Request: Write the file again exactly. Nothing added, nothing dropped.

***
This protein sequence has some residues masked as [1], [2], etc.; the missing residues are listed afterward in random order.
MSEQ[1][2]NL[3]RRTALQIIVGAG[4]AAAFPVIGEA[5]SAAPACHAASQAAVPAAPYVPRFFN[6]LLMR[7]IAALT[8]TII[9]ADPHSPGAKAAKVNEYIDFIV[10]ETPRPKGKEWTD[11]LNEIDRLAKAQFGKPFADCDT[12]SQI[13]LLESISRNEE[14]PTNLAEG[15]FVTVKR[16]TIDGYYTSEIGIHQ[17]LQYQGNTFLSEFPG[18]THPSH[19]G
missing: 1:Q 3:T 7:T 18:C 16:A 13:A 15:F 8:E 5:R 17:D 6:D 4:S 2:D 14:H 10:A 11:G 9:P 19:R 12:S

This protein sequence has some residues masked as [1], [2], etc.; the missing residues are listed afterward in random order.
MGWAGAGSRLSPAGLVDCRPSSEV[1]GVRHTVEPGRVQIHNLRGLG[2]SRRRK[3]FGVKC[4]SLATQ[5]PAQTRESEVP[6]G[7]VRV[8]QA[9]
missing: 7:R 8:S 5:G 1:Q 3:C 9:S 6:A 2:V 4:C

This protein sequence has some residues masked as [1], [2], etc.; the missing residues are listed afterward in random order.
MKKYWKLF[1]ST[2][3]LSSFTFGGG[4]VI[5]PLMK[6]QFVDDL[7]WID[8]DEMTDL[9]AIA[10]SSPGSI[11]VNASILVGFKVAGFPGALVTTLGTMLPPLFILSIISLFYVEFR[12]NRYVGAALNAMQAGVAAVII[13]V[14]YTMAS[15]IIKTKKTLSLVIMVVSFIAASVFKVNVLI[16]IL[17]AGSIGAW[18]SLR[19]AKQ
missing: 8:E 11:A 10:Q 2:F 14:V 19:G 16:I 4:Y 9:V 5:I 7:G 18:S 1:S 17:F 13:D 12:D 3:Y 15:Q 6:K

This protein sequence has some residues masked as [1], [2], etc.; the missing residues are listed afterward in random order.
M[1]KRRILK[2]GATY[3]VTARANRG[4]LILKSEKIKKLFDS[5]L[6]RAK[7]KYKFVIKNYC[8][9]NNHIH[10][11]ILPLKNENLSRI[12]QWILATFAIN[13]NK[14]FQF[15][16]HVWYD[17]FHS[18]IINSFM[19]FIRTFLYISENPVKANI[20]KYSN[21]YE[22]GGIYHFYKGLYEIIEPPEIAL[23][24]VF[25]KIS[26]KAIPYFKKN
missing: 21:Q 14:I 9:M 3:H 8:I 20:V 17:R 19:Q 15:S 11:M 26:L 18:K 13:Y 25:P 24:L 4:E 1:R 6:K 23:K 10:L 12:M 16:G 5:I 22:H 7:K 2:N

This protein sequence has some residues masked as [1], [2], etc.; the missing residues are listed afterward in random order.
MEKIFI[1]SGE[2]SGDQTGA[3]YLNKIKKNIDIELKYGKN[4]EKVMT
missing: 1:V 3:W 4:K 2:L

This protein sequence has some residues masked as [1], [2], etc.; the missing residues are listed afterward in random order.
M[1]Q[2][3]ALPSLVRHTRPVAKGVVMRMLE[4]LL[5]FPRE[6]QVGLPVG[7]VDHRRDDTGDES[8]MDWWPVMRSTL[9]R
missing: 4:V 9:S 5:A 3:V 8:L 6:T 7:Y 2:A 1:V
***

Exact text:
This protein sequence has some residues masked as [1], [2], etc.; the missing residues are listed afterward in random order.
MSEQ[1][2]NL[3]RRTALQIIVGAG[4]AAAFPVIGEA[5]SAAPACHAASQAAVPAAPYVPRFFN[6]LLMR[7]IAALT[8]TII[9]ADPHSPGAKAAKVNEYIDFIV[10]ETPRPKGKEWTD[11]LNEIDRLAKAQFGKPFADCDT[12]SQI[13]LLESISRNEE[14]PTNLAEG[15]FVTVKR[16]TIDGYYTSEIGIHQ[17]LQYQGNTFLSEFPG[18]THPSH[19]G
missing: 1:Q 3:T 7:T 18:C 16:A 13:A 15:F 8:E 5:R 17:D 6:D 4:S 2:D 14:H 10:A 11:G 9:P 19:R 12:S

This protein sequence has some residues masked as [1], [2], etc.; the missing residues are listed afterward in random order.
MGWAGAGSRLSPAGLVDCRPSSEV[1]GVRHTVEPGRVQIHNLRGLG[2]SRRRK[3]FGVKC[4]SLATQ[5]PAQTRESEVP[6]G[7]VRV[8]QA[9]
missing: 7:R 8:S 5:G 1:Q 3:C 9:S 6:A 2:V 4:C

This protein sequence has some residues masked as [1], [2], etc.; the missing residues are listed afterward in random order.
MKKYWKLF[1]ST[2][3]LSSFTFGGG[4]VI[5]PLMK[6]QFVDDL[7]WID[8]DEMTDL[9]AIA[10]SSPGSI[11]VNASILVGFKVAGFPGALVTTLGTMLPPLFILSIISLFYVEFR[12]NRYVGAALNAMQAGVAAVII[13]V[14]YTMAS[15]IIKTKKTLSLVIMVVSFIAASVFKVNVLI[16]IL[17]AGSIGAW[18]SLR[19]AKQ
missing: 8:E 11:A 10:Q 2:F 14:V 19:G 16:I 4:Y 9:V 5:I 7:G 18:S 1:S 17:F 13:D 12:D 3:Y 15:Q 6:K

This protein sequence has some residues masked as [1], [2], etc.; the missing residues are listed afterward in random order.
M[1]KRRILK[2]GATY[3]VTARANRG[4]LILKSEKIKKLFDS[5]L[6]RAK[7]KYKFVIKNYC[8][9]NNHIH[10][11]ILPLKNENLSRI[12]QWILATFAIN[13]NK[14]FQF[15][16]HVWYD[17]FHS[18]IINSFM[19]FIRTFLYISENPVKANI[20]KYSN[21]YE[22]GGIYHFYKGLYEIIEPPEIAL[23][24]VF[25]KIS[26]KAIPYFKKN
missing: 21:Q 14:I 9:M 3:H 8:I 20:V 17:R 19:Q 15:S 11:M 26:L 18:K 13:Y 25:P 24:L 4:E 1:R 6:K 23:K 10:L 12:M 16:G 5:I 22:H 7:K 2:N

This protein sequence has some residues masked as [1], [2], etc.; the missing residues are listed afterward in random order.
MEKIFI[1]SGE[2]SGDQTGA[3]YLNKIKKNIDIELKYGKN[4]EKVMT
missing: 1:V 3:W 4:K 2:L

This protein sequence has some residues masked as [1], [2], etc.; the missing residues are listed afterward in random order.
M[1]Q[2][3]ALPSLVRHTRPVAKGVVMRMLE[4]LL[5]FPRE[6]QVGLPVG[7]VDHRRDDTGDES[8]MDWWPVMRSTL[9]R
missing: 4:V 9:S 5:A 3:V 8:L 6:T 7:Y 2:A 1:V